Mode of Operation

In a typical electroplating operation, negatively charged electrons flow from the cathode through solution 14 to the anode, which in the present invention includes container 16 and rods 44. Anode metal 32 loaded in container 16 in contact its walls 18, 20, 22, 24 and 26 is dissolved and the positive ions enter the plating solution 14 where they flow toward the cathode target (not shown). The positive ions meet the negative ions at the cathode and cause the reduction of the aqueous ions to solid metal which is deposited on the cathode according to principles well understood by those skilled in the art.

Each piece of anode metal 32 remains in contact with container 16 either directly or through contact with other pieces of anode metal 32. Even as anode metal 32 pieces dissolve during the plating operation and decrease in size as shown in FIG. 3, anode metal 32 remains in contact with container 16 because of the inclined orientation of bottom wall 26 until the pieces become substantially dissolved and fall through apertures 17. The elongated rectangular shape of container 16 holds a substantial quantity of anode metal pieces 32 and ensures that the pieces of anode metal 32, especially those near bottom 26 of container 16, are pressed against walls 18, 20, 22, 24 and 26 by the weight of other pieces. This allows for maximum conductivity at all times by reducing resistance and intermittent contact between anode metal 32 and container 16. Maximum conductivity results in efficient plating at high current levels. Forming container 16 of open-mesh titanium or other corrosion resistant metal obviates the need for periodic cleaning.

The anode basket 12 of the present invention provides increased current flow through solution 14 and faster, more efficient plating. The large surface area of container 16 and the large area of contact between cable rod 44 and flanges 28 of container 16 enhances current flow in an embodiment in the range of 100 to 150 amperes. Further, the surface area of the open mesh of container 16 and the positioning of the connection between rod 44 and container 16 below the surface of solution 14 provides improved heat dissipation. The grooved connection between rod 44 and sleeve 48 ensures a large area of contact between rod 44 and sleeve 48 which accommodates high current flow. The layers of insulation encapsulating splice 48 including rubber insulator 58, tape 60 and shrink wrap 62, protect the electrical connection between rod 44 and wire 40 against the corrosive effects of solution 14 which ensures low resistance and efficient transfer of electricity.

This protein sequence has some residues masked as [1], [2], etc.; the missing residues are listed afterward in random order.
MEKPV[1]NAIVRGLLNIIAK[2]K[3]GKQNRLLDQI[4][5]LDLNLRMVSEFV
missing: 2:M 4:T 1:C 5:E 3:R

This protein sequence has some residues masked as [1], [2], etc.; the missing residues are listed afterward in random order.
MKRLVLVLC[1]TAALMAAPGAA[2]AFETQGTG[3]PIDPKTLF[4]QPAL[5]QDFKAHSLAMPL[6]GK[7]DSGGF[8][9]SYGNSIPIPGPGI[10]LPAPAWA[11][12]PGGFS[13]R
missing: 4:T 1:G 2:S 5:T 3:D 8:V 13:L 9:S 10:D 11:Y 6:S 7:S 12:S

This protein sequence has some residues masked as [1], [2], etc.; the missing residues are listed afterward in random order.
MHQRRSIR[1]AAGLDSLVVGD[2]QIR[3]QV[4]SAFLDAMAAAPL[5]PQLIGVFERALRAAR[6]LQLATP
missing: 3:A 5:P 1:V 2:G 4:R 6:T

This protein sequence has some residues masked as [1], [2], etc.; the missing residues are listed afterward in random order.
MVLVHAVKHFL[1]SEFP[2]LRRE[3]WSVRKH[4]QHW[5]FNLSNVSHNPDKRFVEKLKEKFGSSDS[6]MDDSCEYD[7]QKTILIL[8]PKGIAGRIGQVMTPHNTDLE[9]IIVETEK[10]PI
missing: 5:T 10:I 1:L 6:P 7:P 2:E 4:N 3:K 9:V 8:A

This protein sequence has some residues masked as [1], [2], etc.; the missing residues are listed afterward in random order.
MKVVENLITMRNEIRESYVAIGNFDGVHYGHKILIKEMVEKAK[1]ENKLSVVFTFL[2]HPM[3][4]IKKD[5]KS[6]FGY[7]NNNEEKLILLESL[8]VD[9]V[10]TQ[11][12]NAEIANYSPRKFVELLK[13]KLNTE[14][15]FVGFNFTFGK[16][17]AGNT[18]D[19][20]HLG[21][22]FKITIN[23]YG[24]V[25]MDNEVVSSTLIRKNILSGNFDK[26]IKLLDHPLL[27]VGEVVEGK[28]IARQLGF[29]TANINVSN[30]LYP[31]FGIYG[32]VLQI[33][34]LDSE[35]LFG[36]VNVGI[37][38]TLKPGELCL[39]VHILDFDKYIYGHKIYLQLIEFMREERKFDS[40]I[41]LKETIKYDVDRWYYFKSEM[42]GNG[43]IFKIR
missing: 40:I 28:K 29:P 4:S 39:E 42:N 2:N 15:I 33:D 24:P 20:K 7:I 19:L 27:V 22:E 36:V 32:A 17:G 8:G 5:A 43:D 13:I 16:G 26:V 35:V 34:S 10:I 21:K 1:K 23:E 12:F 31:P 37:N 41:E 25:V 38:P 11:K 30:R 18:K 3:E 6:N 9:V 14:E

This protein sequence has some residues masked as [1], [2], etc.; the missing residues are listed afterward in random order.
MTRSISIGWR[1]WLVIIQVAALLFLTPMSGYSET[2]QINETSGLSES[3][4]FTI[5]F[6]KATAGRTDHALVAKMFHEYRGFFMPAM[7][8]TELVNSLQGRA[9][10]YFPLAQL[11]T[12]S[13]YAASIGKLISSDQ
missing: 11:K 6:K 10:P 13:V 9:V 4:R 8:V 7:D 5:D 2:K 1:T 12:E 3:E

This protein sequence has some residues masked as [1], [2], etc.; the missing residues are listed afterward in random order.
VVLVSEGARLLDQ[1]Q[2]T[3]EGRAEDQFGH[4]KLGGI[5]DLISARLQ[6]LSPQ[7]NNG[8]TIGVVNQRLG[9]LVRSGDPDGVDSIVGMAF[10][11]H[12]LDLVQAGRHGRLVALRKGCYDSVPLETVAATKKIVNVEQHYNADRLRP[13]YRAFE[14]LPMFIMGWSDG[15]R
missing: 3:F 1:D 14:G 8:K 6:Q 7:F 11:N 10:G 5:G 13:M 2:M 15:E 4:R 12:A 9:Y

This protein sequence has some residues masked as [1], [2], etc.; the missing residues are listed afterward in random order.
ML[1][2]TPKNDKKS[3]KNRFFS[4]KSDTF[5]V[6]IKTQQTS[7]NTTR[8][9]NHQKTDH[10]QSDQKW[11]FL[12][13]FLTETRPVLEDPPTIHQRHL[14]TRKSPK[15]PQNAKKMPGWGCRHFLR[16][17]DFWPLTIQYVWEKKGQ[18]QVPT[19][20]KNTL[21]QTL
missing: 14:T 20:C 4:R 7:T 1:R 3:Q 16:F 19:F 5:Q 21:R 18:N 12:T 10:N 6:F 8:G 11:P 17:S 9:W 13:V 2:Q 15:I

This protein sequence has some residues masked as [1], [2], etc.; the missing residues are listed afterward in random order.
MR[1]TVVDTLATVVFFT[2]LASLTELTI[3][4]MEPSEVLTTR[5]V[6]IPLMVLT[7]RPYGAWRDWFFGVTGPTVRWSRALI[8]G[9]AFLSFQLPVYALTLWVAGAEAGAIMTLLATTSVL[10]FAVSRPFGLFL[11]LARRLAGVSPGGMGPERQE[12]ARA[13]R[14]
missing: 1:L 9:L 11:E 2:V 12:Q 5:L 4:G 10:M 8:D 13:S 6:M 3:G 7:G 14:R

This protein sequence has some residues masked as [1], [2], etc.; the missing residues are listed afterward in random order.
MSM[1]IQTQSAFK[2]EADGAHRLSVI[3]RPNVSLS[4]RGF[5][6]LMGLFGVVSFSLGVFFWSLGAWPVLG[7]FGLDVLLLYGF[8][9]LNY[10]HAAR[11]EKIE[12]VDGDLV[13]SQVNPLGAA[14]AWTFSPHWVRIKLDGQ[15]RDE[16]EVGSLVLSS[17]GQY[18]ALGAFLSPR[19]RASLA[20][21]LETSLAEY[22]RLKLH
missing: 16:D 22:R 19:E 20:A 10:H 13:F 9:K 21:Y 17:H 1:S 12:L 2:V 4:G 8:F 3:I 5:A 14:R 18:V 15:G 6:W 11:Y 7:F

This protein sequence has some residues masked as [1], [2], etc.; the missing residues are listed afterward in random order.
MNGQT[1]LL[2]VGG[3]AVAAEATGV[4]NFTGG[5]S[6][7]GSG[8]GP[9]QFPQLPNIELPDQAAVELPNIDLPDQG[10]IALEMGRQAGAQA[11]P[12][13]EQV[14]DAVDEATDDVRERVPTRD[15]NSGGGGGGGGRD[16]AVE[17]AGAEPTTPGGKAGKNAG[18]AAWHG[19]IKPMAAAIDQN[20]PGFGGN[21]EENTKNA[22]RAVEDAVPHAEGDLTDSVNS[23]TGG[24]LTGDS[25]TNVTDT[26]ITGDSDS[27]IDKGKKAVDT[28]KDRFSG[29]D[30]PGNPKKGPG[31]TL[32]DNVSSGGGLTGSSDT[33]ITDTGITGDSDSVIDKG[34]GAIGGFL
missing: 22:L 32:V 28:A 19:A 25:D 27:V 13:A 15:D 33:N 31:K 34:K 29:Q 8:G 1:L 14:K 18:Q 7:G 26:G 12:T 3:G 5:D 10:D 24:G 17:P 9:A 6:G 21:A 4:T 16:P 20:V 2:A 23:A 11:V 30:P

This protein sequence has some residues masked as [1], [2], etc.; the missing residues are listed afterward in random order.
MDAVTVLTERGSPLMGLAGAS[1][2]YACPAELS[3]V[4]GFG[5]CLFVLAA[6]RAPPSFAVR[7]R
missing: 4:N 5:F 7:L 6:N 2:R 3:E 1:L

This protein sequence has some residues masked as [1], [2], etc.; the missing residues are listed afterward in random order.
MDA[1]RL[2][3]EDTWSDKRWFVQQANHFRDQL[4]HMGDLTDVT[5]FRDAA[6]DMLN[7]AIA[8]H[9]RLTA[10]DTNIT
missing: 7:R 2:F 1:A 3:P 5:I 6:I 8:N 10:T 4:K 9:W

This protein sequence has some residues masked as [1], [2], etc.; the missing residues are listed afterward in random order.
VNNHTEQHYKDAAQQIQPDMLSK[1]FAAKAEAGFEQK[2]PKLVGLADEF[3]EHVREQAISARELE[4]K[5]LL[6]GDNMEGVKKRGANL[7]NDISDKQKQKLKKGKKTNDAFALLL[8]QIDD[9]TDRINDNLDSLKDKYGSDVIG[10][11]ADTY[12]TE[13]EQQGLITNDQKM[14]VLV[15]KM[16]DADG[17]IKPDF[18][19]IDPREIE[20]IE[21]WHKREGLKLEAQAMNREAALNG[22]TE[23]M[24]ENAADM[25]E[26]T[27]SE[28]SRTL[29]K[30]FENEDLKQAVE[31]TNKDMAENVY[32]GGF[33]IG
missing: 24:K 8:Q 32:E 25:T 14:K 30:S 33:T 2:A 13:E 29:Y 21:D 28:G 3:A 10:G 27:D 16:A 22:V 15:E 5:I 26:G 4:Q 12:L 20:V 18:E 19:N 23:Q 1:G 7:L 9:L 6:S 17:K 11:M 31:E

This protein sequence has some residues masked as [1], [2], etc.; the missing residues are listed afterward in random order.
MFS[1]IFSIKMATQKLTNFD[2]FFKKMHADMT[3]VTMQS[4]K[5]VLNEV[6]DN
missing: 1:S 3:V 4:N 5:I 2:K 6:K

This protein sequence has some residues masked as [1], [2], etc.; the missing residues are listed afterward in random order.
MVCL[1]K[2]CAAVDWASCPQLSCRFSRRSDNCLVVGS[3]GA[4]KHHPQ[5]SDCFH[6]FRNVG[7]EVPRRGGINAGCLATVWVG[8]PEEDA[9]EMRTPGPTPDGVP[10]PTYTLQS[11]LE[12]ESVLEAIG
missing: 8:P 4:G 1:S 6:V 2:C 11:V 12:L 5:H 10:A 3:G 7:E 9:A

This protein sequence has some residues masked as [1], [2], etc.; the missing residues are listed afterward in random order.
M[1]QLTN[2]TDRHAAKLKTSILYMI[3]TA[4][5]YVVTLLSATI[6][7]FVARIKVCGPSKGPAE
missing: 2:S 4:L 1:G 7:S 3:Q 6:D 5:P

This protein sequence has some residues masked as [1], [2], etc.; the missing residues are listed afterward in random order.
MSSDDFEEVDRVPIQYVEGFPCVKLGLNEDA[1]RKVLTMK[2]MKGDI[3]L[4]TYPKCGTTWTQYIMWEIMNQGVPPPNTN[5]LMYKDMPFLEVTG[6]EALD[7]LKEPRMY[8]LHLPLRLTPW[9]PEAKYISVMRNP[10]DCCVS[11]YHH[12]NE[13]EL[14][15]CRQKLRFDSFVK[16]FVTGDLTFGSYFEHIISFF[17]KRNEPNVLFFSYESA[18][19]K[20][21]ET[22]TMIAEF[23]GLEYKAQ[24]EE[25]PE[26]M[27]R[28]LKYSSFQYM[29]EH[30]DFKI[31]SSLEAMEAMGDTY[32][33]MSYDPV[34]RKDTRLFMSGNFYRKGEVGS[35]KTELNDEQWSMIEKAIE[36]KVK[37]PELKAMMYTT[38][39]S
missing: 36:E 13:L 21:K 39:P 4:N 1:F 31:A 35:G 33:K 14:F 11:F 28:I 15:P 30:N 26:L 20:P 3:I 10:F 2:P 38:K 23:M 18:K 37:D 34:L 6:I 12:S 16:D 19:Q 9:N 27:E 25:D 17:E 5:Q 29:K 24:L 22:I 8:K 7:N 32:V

While this invention has been described as having an exemplary embodiment, the present invention can be further modified within the spirit and scope of this disclosure. This application is therefore intended to cover any variations, uses, or adaptations of the invention using its general principles. Further, this application is intended to cover such departures from the present disclosure as come within known or customary practice in the art to which this invention pertains and which fall within the limits of the appended claims.

Patent Citations
Cited PatentFiling datePublication dateApplicantTitle
US1792998 *Jul 5, 1928Feb 17, 1931Melish Thomas GAnode container
US4039403 *Feb 26, 1976Aug 2, 1977Imperial Metal Industries (Kynoch) LimitedElectrowinning metals
US4610773 *Aug 26, 1985Sep 9, 1986Showa Entetsu Co., Ltd.Immersion type electrode structure
Referenced by
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US6056863 *Nov 20, 1996May 2, 2000Seiko Epson CorporationMethod and apparatus for manufacturing color filter
US6156169 *Oct 6, 1999Dec 5, 2000Jyu Lenq Enterprises Co., Ltd.Electroplating anode titanium basket
US6190530 *Apr 12, 1999Feb 20, 2001International Business Machines CorporationAnode container, electroplating system, method and plated object
US8097132 *Jun 28, 2007Jan 17, 2012Luis Antonio Canales MirandaProcess and device to obtain metal in powder, sheet or cathode from any metal containing material
US8721869 *Jun 6, 2006May 13, 2014Holger BlumMoving electrode electroflocculation process
US20080006538 *Jun 28, 2007Jan 10, 2008Canales Miranda Luis AProcess and device to obtain metal in powder, sheet or cathode from any metal containing material
US20100326841 *Jun 6, 2006Dec 30, 2010Holger BlumMoving electrode electroflocculation process
CN101824623A *May 1, 2010Sep 8, 2010黄贤锬Electroplating anticorrosion basket with anticorrosion coating and processing technology
U.S. Classification204/297.11, 204/287, 204/280, 204/259, 204/284, 204/285
International ClassificationC25D17/12
Cooperative ClassificationC25D17/12
European ClassificationC25D17/12
Legal Events
Dec 14, 2001FPAYFee payment
Year of fee payment: 4
Jan 9, 2002REMIMaintenance fee reminder mailed
Dec 16, 2005FPAYFee payment
Year of fee payment: 8
Jan 18, 2010REMIMaintenance fee reminder mailed
Jun 16, 2010LAPSLapse for failure to pay maintenance fees
Aug 3, 2010FPExpired due to failure to pay maintenance fee
Effective date: 20100616